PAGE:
Before the Constitution existed, the States taxed the commerce and intercourse of each other. This was the leading cause of abandoning the Confederation and forming the Constitution,-more than all other causes it led to the result; and the provision prohibiting the States from laying any duty on imports or exports, and the one which declares that vessels bound to or from one State shall not be obliged to enter, clear, or pay duties in another, were especially intended to prevent the evil. Around our extensive seaboard, on our great lakes, and through our great rivers, this protection is relied on against State assumption and State interference. Throughout the Union, our vessels of every description go free and unrestrained, regardless of State authority. They enter at pleasure, depart at pleasure, and pay no duties. Steamboats pass for thousands of miles on rivers that are State boundaries, not knowing nor regarding in whose jurisdiction they are, claiming protection under these provisions of the Constitution. If they did not exist, such vessels might be harassed by insupportable exactions. If it be the true meaning of the Constitution, that a State can evade them by declaring that the master may be taxed in regard to passengers, on the mere assertion that he shall have a remedy over against the passengers, citizens and aliens, and that the State may assess the amount of tax at discretion, then the old evil will be revived, as the States may tax at every town and village where a vessel of any kind lands. They may tax on the assumption of self-defence, or on any other assumption, and raise a revenue from others, and thereby exempt their own inhabitants from taxation.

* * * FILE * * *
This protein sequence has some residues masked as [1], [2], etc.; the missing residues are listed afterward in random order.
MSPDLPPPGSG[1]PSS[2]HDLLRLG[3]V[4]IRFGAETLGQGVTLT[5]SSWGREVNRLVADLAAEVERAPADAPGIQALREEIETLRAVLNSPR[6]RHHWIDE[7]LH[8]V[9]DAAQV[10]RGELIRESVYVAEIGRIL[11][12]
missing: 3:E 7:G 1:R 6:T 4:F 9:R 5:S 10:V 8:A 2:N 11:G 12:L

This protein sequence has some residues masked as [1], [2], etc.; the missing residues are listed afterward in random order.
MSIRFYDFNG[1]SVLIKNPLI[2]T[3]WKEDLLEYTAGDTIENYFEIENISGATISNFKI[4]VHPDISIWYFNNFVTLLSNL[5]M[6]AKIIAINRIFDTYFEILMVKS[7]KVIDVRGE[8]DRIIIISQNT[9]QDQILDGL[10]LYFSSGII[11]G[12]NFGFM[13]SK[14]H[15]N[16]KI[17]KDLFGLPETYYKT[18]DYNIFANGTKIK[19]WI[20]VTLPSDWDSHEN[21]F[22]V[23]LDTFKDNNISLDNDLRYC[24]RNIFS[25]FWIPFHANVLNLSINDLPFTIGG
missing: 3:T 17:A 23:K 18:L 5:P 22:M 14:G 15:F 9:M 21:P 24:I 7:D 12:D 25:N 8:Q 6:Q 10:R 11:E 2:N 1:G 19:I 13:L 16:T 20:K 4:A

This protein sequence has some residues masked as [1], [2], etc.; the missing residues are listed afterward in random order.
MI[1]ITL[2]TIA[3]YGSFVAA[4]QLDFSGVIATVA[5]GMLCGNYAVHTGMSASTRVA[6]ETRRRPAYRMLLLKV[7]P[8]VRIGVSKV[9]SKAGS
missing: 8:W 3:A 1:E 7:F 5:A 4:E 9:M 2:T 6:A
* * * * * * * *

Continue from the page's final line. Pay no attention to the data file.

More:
If the first part of the State law is void, because it lays a duty on the vessel, under the disguise of taxing its representative, the master, how can the after part, giving the master a remedy over against passengers, be more valid than its void antecedent? All property on board belonging to passengers is absolutely protected from State taxation. And how can a State be heard to say, that truly she cannot make distress on property for want of power, but still that she can create the power in the master to do that which her own officers cannot do?

In the next place, the Constitution, by article first, section eighth, provides, that 'the Congress shall have power to lay and collect taxes, duties, imposts, and excises, to pay the debts and provide for the common defence and general welfare of the United States.'

Such taxes may be laid on foreign commerce as regulations of revenue; these regulations are the ordinary ones to which the Constitution refers. Congress has no power to lay any but uniform taxes when regulating foreign commerce to the end of revenue, taxes equal and alike at all the ports of entry, giving no one a preference over another. Nor has Congress power to lay taxes to pay the debts of a State, nor to provide by taxation for its general welfare. Congress may tax for the treasury of the Union, and here its power ends.